UK ministers present united front on Brexit

Pauline Gross
August 13, 2017

Britain is keen to start talking about its post-Brexit relationship with Europe, wary of the need to reassure anxious businesses, citizens and investors.

The disclosure comes as Britain's Brexit secretary David Davis prepares to embark on a third round of talks with the EU's chief negotiator, Michel Barnier, in the Belgian capital at the end of August.

Writing for the Daily Telegraph, the remain-backing Finance Minister Philip Hammond and the Eurosceptic Trade Minister Liam Fox said Britain would leave the European Union in March 2019, there would be a short "interim period" to smooth the transition during which Britain would not be party to European Union treaties and after that Britain would become fully independent.

They will start with one covering the thorny issues of the border between Northern Ireland and the Republic to be followed in the autumn by a second series looking at the future relationship with the European Union, including post-Brexit customs arrangements.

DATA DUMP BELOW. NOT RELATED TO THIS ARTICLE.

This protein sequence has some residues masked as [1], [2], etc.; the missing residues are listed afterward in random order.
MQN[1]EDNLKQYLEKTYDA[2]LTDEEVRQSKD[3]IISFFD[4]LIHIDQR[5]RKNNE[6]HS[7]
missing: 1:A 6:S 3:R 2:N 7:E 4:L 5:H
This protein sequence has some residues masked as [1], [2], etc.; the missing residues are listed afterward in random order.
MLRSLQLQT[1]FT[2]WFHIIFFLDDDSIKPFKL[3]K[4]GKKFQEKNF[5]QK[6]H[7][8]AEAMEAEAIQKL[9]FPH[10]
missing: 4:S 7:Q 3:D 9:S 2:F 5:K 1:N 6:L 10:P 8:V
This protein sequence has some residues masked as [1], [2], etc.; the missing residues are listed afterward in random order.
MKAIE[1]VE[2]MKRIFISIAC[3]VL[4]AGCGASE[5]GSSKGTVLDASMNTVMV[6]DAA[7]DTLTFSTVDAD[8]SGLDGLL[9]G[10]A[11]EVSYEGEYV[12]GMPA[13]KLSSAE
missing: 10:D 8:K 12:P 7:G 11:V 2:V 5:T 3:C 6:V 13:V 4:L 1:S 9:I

"And over the coming weeks we'll advance that thinking with a swathe of new future partnership papers".

Her comments came as Labour former foreign secretary David Miliband issued a call for politicians on all sides to fight back against the "worst consequences" of last year's vote for Britain to leave the EU. The two sides will be looking for a solution to those issues at the next round of talks due at the end of this month.

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The decision to announce the publications indicates Britain's desire to counter criticism from Brussels about its approach to the talks.

The Sunday Telegraph reported that Britain was seeking a "Schengen area" between Britain and Ireland, which would allow free movement of people and a "light-touch customs regime " across the border of the Republic of Ireland and Northern Ireland.

Another paper will set out how to ensure "continuity in the availability of goods", addressing the vexed issue of future customs arrangements.

A second batch of papers, to be released in the run-up to the October meeting of the European Council in Brussels, will look at "future partnership" arrangements between the United Kingdom and the EU, including the UK's proposals for a new customs arrangement with the bloc.

UK Chancellor of the Exchequer Philip Hammond and Secretary of State for International Trade Liam Fox wrote in a joint article for The Telegraph newspaper, that London would not be side to the European Union treaties for Brexit transition period.

Prime Minister Theresa May formally triggered the Brexit process on March 29 and divorce negotiations officially began on June 19.

Other reports by GizPress

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